The Karnataka state government’s virtual ban on the hijab for students not only transgresses provisions of the Constitution but also, under the garb of uniformity and public order, perpetuates inequality, writesSAAHAS ARORA.
INSTANCES of exclusion of Muslim women in educational institutions are not uncommon to the Indian political spectrum. Historically, a Muslim woman’s choice of attire, which involves the wearing of a Hijab, has a direct and rather detrimental consequence on her access to education. The recent instance of the denial of entry to Muslim girl students attired in the hijab into a government-run Pre-University [PU] College for Girls in Udipi, Karnataka, has raised many eyebrows on its constitutional legitimacy. To add salt to the wound, the Karnataka state government invoked Section 133 (2) of the Karnataka Education Act, 1983, and mandated that students will have to adhere to the dress code chosen by the college development committee or the appellate committee of the administrative board of PU education department. Consequently, a writ petition was filed before the Karnataka High Court, which is now to address some key constitutional questions on the legitimacy of this exclusion and the state order.
The ramifications of this Order, that mandates a uniform dress code in Government educational institutions and subsequently leaves the private institutions to decide a dress code for itself, are detrimental. It fundamentally implies that the wearing of a hijab by a Muslim girl student shall come at the cost of her access to education at a government educational institution. A concentrated analysis of the Order will highlight the fact that it treads on slippery constitutional ground.
Against the constitutional scheme of Article 25(1)
By making it mandatory to adhere to a specific attire, that does not include the wearing of a hijab, the ban falls foul of the constitutional scheme of Article 25(1) of the Constitution, that guarantees to all persons the freedom of conscience and the right to freely profess, practise, and propagate their respective religions.
Twice, the Kerala High Court has established that the wearing of a hijab forms an essential part of Islam. In 2016, the Kerala High Court, in the Amnah Bint Basheer case, after analysing the essentiality of wearing the hijab in light of the essential religious practice test propounded by the Supreme Court in its judgment in the Sri Shirur Muttcase in 1954, and the literature of various Quranic injunctions and the Hadiths, came to the conclusion that the covering the head and wearing a long sleeve dress by women constitute an essential religious practice in the Islamic faith, and is thereby, protected under the constitutional scheme of Article 25(1). A year earlier, the same Court, in the similar Nadha Raheem case, had held that “it cannot be ignored that in our country with its varied and diverse religions and customs, it cannot be insisted that a particular dress code be followed failing which a student would be prohibited from sitting for the examinations.”
A government order that bans the wearing of hijab in educational institutions, thereby, coercing an ostensible form of uniformity in attire by showing blatant disregard to the preservation of religious identity, can only be read as antithetical to the Supreme Court’s Bijoe Emmanuel judgment.
While these two cases specifically pertained to an unconstitutional denial of girl students in the hijab to take exams, the issue at hand is much graver as it altogether denies girl students in hijab her access to education. Additionally, the Karnataka government order has arbitrarily cherry-picked exceptions and stated that “[i]n the event of the administrative committee not selecting a uniform, clothes which disturb equality, integrity and public law and order should not be worn.” Given the three exceptions to Article 25(1), namely public order, morality, and health, it is tough to fathom how wearing a hijab to an educational institution can possibly disrupt or transgress either of the three.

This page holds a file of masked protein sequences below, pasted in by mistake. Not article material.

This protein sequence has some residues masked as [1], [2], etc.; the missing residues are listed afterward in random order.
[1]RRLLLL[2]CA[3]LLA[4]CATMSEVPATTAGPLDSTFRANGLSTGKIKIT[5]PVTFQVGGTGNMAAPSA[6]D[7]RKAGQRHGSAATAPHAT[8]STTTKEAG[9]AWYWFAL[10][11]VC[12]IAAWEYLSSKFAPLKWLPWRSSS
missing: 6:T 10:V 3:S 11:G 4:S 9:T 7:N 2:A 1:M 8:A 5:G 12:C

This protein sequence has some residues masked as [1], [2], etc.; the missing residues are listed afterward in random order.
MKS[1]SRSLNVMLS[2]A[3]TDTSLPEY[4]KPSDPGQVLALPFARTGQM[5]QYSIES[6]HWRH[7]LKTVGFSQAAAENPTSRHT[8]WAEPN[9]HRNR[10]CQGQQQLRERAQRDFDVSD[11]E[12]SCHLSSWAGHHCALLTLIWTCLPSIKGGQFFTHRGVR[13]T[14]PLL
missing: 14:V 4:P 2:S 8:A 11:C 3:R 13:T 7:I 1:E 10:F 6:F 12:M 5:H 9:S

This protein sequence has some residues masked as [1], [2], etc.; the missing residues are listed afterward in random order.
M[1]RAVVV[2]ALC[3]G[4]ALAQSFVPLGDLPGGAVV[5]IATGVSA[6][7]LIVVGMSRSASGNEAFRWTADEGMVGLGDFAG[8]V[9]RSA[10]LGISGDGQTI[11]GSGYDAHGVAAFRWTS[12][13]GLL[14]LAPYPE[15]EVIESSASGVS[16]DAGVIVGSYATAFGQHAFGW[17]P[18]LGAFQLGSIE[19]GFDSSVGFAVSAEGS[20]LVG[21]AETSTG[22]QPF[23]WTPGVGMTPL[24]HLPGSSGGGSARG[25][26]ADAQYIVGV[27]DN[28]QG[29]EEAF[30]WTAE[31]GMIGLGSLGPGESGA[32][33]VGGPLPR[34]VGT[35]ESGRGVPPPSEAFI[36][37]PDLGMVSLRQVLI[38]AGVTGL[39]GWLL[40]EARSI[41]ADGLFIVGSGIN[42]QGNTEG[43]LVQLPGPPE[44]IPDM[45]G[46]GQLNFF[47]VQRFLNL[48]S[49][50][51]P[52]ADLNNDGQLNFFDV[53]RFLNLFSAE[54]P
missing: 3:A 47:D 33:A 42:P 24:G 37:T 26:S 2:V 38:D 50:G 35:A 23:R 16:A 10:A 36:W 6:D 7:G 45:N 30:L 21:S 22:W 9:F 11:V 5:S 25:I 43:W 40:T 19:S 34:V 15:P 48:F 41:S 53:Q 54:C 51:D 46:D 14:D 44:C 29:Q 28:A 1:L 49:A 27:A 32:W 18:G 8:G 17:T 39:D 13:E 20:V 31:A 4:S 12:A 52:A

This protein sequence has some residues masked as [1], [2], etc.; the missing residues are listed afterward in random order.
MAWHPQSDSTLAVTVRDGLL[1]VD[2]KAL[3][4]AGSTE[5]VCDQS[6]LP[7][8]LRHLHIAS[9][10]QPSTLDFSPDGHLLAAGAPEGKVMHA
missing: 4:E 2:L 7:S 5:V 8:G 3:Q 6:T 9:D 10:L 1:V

In the Supreme Court’s landmark Bijoe Emmanuel dictum of 1986, it was held by a two-Judge bench that the test of democracy in any country is the ability of even an insignificant minority to find its identity under the country’s Constitution. Tellingly, the State is thereby under a constitutional obligation to take all possible measures to ensure that the identity of the minority, in whichever form that may be, is maintained.
In the case at hand, Muslim girl students have cited personal choice, expression of their religious beliefs, and maintenance of their identity as Muslims, as reasons to wear the hijab. In that capacity, a government order that bans the wearing of hijab in educational institutions, thereby, coercing an ostensible form of uniformity in attire by showing blatant disregard to the preservation of religious identity, can only be read as antithetical to Bijoe Emmanuel.
At this juncture, a closer analysis of the Order will highlight the fact that it fails to hold constitutional ground in the face of the Supreme Court’s landmark Puttaswamy dictum of 2017 too. It is significant to chalk out four pertinent observations made by Justice J. Chelameshwar who, in his concurring judgment, explained the contours of the right to privacy as a fundamental right. Firstly, he held that while the right to freely profess, practice, and propagate religion may be a facet of free speech and expression guaranteed under Article 19(1)(a), the freedom of the belief or faith in any religion is a matter of conscience falling within the zone of ‘purely private thought’ process and is an aspect of liberty. Secondly, he added that privacy is essential to the exercise of freedom of conscience and the right to profess, practice, and propagate religion vide Article 25. Thirdly, he held that the right of privacy is also integral to the cultural and educational rights whereby a group having a distinct language, script or culture shall have the right to conserve the same. Fourthly, and most importantly, he opined that the choice of appearance and apparel are also aspects of the right of privacy. (emphasis supplied)